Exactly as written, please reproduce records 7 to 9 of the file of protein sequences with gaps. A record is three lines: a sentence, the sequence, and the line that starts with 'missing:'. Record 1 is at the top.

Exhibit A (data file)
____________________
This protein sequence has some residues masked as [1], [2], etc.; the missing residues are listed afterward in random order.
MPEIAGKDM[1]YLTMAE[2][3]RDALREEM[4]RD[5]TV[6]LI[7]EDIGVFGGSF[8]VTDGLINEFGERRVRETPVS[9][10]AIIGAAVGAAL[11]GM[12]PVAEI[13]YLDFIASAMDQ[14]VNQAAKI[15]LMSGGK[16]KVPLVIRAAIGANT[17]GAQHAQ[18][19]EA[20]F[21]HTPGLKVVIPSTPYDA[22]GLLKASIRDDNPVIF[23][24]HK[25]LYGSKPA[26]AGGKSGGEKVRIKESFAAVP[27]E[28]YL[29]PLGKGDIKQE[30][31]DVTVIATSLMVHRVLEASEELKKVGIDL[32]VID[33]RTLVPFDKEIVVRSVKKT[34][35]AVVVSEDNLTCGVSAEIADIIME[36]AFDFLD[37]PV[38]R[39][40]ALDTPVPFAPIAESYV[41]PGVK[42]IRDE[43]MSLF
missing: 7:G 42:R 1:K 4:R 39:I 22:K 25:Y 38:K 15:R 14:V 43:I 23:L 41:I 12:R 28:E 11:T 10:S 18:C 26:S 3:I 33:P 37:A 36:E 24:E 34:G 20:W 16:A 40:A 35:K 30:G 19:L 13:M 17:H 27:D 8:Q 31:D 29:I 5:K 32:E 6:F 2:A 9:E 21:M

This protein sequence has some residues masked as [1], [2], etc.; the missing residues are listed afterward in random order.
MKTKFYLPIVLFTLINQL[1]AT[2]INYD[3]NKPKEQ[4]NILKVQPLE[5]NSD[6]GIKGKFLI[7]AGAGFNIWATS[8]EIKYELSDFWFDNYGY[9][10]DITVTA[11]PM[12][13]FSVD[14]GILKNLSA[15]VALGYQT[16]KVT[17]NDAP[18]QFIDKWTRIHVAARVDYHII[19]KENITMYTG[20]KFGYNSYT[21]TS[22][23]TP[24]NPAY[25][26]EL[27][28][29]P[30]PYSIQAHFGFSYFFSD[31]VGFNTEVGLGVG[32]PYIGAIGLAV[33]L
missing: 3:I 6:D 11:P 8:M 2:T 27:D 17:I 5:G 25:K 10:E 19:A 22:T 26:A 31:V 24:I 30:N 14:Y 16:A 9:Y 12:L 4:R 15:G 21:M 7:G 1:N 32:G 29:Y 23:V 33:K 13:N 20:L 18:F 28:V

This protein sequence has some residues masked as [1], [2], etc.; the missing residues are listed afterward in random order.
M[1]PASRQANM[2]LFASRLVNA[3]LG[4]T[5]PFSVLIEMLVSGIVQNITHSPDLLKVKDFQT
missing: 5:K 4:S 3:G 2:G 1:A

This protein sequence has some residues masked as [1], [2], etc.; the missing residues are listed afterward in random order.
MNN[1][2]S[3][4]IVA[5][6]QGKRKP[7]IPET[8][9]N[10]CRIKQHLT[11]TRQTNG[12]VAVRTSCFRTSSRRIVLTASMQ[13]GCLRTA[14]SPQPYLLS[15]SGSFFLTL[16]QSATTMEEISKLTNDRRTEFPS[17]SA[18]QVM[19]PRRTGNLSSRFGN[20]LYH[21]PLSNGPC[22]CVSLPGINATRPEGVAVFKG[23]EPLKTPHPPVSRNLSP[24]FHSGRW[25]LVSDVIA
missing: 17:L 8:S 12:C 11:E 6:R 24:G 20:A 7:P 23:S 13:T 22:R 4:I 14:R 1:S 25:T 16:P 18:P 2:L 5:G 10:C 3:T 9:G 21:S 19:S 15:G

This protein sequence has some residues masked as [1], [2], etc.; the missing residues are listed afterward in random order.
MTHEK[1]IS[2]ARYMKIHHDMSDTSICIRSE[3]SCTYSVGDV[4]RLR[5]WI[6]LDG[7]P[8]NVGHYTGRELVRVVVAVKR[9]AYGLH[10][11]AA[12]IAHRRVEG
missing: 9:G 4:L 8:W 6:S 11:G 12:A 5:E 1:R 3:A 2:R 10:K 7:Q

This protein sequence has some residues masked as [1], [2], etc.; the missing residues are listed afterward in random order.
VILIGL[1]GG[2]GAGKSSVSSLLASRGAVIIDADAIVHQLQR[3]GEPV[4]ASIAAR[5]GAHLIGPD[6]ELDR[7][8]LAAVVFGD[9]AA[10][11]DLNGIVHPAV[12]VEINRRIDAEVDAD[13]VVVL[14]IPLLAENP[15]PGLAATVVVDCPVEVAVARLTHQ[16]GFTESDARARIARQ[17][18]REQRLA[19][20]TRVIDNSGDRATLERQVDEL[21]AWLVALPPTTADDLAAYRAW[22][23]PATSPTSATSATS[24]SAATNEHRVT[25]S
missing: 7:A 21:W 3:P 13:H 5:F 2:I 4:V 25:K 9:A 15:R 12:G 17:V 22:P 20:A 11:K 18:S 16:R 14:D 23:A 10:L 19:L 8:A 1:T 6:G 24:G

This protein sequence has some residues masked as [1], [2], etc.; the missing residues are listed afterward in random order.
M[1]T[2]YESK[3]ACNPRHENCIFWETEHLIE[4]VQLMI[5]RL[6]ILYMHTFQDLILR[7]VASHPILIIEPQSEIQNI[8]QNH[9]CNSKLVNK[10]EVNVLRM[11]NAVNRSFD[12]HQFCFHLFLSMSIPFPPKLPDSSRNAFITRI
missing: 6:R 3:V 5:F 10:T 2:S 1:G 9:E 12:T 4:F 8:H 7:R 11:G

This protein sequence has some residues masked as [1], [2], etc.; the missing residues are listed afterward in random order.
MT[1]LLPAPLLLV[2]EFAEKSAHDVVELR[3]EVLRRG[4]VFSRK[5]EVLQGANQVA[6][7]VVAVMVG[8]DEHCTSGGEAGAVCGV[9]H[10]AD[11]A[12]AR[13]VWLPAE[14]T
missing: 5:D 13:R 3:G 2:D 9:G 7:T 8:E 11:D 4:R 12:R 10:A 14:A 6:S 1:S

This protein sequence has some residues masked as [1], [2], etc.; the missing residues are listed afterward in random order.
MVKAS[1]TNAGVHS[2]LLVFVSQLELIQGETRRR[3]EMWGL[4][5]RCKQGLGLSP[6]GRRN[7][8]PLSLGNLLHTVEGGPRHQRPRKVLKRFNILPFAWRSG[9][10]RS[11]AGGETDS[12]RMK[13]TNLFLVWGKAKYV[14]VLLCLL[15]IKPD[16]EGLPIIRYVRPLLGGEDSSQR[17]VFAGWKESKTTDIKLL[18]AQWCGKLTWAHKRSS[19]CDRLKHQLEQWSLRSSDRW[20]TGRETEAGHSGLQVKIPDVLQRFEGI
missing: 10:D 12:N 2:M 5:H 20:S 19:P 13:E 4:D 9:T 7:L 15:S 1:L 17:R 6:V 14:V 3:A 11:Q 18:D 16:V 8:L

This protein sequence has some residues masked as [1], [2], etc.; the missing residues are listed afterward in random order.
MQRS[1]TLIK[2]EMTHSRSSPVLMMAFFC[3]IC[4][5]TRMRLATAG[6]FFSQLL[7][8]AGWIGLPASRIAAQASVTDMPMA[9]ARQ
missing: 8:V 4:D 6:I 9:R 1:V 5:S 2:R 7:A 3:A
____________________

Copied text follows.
This protein sequence has some residues masked as [1], [2], etc.; the missing residues are listed afterward in random order.
M[1]T[2]YESK[3]ACNPRHENCIFWETEHLIE[4]VQLMI[5]RL[6]ILYMHTFQDLILR[7]VASHPILIIEPQSEIQNI[8]QNH[9]CNSKLVNK[10]EVNVLRM[11]NAVNRSFD[12]HQFCFHLFLSMSIPFPPKLPDSSRNAFITRI
missing: 6:R 3:V 5:F 10:T 2:S 1:G 9:E 12:T 4:F 8:H 7:R 11:G

This protein sequence has some residues masked as [1], [2], etc.; the missing residues are listed afterward in random order.
MT[1]LLPAPLLLV[2]EFAEKSAHDVVELR[3]EVLRRG[4]VFSRK[5]EVLQGANQVA[6][7]VVAVMVG[8]DEHCTSGGEAGAVCGV[9]H[10]AD[11]A[12]AR[13]VWLPAE[14]T
missing: 5:D 13:R 3:G 2:D 9:G 7:T 8:E 11:D 4:R 12:R 10:A 14:A 6:S 1:S

This protein sequence has some residues masked as [1], [2], etc.; the missing residues are listed afterward in random order.
MVKAS[1]TNAGVHS[2]LLVFVSQLELIQGETRRR[3]EMWGL[4][5]RCKQGLGLSP[6]GRRN[7][8]PLSLGNLLHTVEGGPRHQRPRKVLKRFNILPFAWRSG[9][10]RS[11]AGGETDS[12]RMK[13]TNLFLVWGKAKYV[14]VLLCLL[15]IKPD[16]EGLPIIRYVRPLLGGEDSSQR[17]VFAGWKESKTTDIKLL[18]AQWCGKLTWAHKRSS[19]CDRLKHQLEQWSLRSSDRW[20]TGRETEAGHSGLQVKIPDVLQRFEGI
missing: 10:D 12:N 2:M 5:H 20:S 19:P 13:E 4:D 9:T 7:L 15:S 1:L 17:R 6:V 14:V 3:A 11:Q 18:D 16:V 8:L